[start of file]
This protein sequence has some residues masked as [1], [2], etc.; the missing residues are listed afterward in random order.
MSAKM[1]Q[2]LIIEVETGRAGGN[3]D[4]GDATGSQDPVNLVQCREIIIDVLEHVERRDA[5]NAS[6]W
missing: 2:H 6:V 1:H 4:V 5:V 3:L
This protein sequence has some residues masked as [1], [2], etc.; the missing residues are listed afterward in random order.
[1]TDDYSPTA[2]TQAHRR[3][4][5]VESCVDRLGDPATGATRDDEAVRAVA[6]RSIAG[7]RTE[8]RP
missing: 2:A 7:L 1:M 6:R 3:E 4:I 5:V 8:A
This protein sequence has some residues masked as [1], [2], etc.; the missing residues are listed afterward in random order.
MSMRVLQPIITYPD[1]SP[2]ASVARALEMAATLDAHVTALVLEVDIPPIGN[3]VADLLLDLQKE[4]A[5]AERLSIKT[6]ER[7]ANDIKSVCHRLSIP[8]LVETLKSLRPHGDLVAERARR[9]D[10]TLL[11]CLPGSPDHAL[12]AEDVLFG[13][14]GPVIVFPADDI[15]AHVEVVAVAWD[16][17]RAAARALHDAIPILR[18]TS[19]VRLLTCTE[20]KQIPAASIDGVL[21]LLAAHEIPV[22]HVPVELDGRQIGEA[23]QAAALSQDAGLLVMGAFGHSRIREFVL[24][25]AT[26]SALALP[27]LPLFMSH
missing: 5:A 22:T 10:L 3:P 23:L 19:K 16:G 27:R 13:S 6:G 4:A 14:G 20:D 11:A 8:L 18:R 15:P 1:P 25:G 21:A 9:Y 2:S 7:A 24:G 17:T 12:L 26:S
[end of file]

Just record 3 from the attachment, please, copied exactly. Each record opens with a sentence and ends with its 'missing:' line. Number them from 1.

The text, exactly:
This protein sequence has some residues masked as [1], [2], etc.; the missing residues are listed afterward in random order.
MSMRVLQPIITYPD[1]SP[2]ASVARALEMAATLDAHVTALVLEVDIPPIGN[3]VADLLLDLQKE[4]A[5]AERLSIKT[6]ER[7]ANDIKSVCHRLSIP[8]LVETLKSLRPHGDLVAERARR[9]D[10]TLL[11]CLPGSPDHAL[12]AEDVLFG[13][14]GPVIVFPADDI[15]AHVEVVAVAWD[16][17]RAAARALHDAIPILR[18]TS[19]VRLLTCTE[20]KQIPAASIDGVL[21]LLAAHEIPV[22]HVPVELDGRQIGEA[23]QAAALSQDAGLLVMGAFGHSRIREFVL[24][25]AT[26]SALALP[27]LPLFMSH
missing: 5:A 22:T 10:L 3:P 23:L 19:K 16:G 27:R 13:S 6:G 4:A 14:G 20:D 11:A 8:L 18:R 15:P 1:P 25:G 21:A 9:Y 2:S 7:A 24:G 17:T 12:L 26:S